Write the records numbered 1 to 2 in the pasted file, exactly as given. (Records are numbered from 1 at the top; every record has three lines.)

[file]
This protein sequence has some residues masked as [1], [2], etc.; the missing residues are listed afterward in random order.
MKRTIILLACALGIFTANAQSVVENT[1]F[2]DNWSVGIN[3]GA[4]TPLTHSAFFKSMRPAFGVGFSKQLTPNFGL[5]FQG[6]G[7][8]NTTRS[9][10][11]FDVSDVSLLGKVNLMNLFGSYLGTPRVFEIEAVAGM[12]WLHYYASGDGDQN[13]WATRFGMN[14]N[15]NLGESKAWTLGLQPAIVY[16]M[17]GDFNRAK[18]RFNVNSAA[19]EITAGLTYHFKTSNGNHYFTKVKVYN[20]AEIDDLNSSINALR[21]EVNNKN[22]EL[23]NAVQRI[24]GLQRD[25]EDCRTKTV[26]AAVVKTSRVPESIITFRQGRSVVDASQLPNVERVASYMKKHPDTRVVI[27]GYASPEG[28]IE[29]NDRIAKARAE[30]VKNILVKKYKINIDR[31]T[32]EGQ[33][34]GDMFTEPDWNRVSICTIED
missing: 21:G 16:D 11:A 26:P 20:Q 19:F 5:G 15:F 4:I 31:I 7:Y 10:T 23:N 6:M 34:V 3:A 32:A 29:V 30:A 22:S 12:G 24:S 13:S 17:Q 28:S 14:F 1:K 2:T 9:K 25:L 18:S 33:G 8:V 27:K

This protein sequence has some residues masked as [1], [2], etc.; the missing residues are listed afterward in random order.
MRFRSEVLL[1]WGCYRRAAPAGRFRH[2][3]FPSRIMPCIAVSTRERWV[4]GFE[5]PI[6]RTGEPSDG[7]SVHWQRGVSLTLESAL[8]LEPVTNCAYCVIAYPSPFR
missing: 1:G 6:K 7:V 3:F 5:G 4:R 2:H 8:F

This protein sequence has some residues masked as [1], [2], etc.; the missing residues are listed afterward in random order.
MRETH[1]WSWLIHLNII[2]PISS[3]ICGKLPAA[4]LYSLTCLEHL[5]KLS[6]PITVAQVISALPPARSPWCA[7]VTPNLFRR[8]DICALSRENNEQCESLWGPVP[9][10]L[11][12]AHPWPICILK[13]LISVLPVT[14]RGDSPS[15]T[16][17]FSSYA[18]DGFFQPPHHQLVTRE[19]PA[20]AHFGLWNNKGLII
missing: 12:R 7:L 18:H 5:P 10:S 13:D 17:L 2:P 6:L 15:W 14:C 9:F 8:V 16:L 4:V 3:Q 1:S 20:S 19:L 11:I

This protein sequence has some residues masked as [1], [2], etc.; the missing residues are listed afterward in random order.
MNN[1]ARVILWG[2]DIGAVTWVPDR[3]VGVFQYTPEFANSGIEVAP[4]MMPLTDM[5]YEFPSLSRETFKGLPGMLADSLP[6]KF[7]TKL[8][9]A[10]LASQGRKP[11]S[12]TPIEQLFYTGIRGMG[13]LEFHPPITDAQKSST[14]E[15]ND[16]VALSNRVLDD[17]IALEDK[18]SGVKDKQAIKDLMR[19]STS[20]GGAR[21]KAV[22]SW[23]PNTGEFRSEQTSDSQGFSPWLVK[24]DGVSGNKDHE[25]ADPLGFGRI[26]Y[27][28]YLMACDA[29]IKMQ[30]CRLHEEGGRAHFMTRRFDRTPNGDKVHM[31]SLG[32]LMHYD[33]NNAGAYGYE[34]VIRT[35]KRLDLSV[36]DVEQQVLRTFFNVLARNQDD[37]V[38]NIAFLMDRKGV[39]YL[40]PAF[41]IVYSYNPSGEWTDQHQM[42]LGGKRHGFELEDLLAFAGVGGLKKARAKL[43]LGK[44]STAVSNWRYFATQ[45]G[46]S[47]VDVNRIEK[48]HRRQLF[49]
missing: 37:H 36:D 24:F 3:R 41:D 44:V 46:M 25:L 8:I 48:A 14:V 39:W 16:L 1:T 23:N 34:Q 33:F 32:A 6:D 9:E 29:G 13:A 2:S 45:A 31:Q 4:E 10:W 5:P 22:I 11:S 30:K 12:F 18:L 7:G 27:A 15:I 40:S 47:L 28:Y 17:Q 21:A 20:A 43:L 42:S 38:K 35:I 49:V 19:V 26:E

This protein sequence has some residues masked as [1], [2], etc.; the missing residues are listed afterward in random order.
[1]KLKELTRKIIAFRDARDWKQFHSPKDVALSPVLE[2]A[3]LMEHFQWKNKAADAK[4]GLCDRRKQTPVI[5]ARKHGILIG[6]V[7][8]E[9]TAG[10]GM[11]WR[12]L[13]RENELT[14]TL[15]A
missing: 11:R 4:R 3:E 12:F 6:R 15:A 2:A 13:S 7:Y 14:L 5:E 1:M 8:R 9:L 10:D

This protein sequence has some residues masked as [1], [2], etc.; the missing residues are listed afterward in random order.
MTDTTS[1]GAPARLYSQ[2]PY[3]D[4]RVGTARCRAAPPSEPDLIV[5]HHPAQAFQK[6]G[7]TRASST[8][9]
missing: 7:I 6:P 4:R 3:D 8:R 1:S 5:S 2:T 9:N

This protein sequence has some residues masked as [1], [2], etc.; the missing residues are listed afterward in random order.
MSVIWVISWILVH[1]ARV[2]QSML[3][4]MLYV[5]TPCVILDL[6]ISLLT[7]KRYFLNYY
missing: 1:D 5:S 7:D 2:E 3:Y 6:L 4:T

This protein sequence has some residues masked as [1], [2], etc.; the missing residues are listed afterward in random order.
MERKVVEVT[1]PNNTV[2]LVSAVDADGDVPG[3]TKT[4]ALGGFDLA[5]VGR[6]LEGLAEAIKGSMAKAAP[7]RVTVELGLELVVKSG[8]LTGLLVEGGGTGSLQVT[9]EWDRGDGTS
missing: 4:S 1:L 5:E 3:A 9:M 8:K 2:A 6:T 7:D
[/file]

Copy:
This protein sequence has some residues masked as [1], [2], etc.; the missing residues are listed afterward in random order.
MKRTIILLACALGIFTANAQSVVENT[1]F[2]DNWSVGIN[3]GA[4]TPLTHSAFFKSMRPAFGVGFSKQLTPNFGL[5]FQG[6]G[7][8]NTTRS[9][10][11]FDVSDVSLLGKVNLMNLFGSYLGTPRVFEIEAVAGM[12]WLHYYASGDGDQN[13]WATRFGMN[14]N[15]NLGESKAWTLGLQPAIVY[16]M[17]GDFNRAK[18]RFNVNSAA[19]EITAGLTYHFKTSNGNHYFTKVKVYN[20]AEIDDLNSSINALR[21]EVNNKN[22]EL[23]NAVQRI[24]GLQRD[25]EDCRTKTV[26]AAVVKTSRVPESIITFRQGRSVVDASQLPNVERVASYMKKHPDTRVVI[27]GYASPEG[28]IE[29]NDRIAKARAE[30]VKNILVKKYKINIDR[31]T[32]EGQ[33][34]GDMFTEPDWNRVSICTIED
missing: 21:G 16:D 11:A 26:P 20:Q 19:F 5:G 15:F 4:I 31:I 7:Y 10:T 23:N 6:M 34:V 3:A 32:A 29:V 30:A 22:S 12:G 24:S 13:S 17:Q 28:S 14:F 1:K 2:T 9:K 25:L 18:S 33:G 8:V 27:K

This protein sequence has some residues masked as [1], [2], etc.; the missing residues are listed afterward in random order.
MRFRSEVLL[1]WGCYRRAAPAGRFRH[2][3]FPSRIMPCIAVSTRERWV[4]GFE[5]PI[6]RTGEPSDG[7]SVHWQRGVSLTLESAL[8]LEPVTNCAYCVIAYPSPFR
missing: 1:G 6:K 7:V 3:F 5:G 4:R 2:H 8:F